With a bounty of vitamins, such as Vitamins A, K, B1, B2, B3, B5, B6 and Vitamin E, these plump red fruits are a heart-protective treasure. New research shows that tomato extract is actually more effective for thinning your blood than Aspirin, and without the worrisome side effects.
You could be asking “Do tomatoes thin blood?”
It has been found that tomatoes and the products made of tomatoes such as tomato juice, ketchup, and pasta sauce inhibit the aggregation of platelets. The natural compounds such as caffeic, ferulic, chlorogenic, and p-oumaric acids in these tomato products may be responsible for the naturally thinning the blood.
What foods can thin the blood?
A diet rich in fish and fish oil can thin the blood. A study that gave healthy students a fish or fish oil diet found that platelet aggregation reduced after 15 weeks in both groups. 8 Specifically, the omega-3 fatty acids in fish are thought to have a natural blood thinning effect.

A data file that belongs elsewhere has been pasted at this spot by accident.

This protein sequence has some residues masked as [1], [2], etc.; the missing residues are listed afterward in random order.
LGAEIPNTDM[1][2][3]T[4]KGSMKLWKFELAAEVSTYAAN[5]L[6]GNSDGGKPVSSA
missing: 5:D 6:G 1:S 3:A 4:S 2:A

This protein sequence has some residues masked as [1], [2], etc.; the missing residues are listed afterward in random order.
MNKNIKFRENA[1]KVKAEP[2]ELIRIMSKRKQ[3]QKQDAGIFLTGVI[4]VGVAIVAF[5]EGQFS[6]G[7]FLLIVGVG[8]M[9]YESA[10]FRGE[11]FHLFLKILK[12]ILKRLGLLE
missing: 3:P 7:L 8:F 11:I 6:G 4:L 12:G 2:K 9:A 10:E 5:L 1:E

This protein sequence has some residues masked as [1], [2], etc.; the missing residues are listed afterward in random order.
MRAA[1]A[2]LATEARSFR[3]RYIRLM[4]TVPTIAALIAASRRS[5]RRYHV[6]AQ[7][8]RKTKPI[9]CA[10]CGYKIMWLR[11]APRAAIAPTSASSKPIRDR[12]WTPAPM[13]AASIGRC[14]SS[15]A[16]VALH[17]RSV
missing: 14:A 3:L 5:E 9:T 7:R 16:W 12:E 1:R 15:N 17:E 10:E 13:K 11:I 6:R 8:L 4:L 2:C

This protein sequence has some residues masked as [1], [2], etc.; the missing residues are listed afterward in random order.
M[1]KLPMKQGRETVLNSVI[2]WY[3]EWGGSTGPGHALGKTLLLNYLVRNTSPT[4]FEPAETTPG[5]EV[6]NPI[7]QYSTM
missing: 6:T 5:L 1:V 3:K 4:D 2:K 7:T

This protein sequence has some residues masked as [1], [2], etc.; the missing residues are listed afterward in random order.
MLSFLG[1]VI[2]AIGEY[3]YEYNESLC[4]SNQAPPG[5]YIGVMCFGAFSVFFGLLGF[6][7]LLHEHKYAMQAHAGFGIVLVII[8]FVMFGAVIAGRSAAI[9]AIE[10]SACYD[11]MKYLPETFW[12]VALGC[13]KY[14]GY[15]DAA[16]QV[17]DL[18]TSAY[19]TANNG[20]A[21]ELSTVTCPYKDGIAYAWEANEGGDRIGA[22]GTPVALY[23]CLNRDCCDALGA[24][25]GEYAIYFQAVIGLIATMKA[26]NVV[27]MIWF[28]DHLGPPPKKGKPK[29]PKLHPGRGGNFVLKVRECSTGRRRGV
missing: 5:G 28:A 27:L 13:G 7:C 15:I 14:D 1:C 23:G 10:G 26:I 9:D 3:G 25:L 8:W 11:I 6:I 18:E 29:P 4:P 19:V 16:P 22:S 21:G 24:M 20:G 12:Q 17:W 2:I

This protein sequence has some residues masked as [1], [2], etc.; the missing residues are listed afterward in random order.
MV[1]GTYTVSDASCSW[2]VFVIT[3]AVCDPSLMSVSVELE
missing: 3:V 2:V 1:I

A query we ran across in our research was “What foods can thin your blood?”.
One answer was many of the foods you eat may thin your blood. Specific fruits and vegetables may be rich in vitamins, such as vitamin E, or salicylates that can have blood-thinning effects. You may be taking vitamin E in supplement form or in dietary forms.
Is tomato juice as good for you as statins?
And for people who must take what we know are dangerous statins in order to control their cholesterol levels and blood pressure, scientists now say tomato juice and even cooked tomatoes have the same benefits as these drugs .
Researchers further contend that tomatoes can protect your heart , as they have several bioactive factors that are able to lower cardiovascular risk by reducing LDL cholesterol, triglycerides, homocysteine, platelet hyperactivity, and blood pressure ( 9 ).
Are avacados good for thinning blood?
Avacados are rich in vitamin e. Consuming foods rich in vitamin E also helps thin your blood. Like omega-3 fatty acids, vitamin E prevents your platelets from aggregating. It also inhibits proteins, called vitamin K-dependent factors, that your body needs to form blood clots.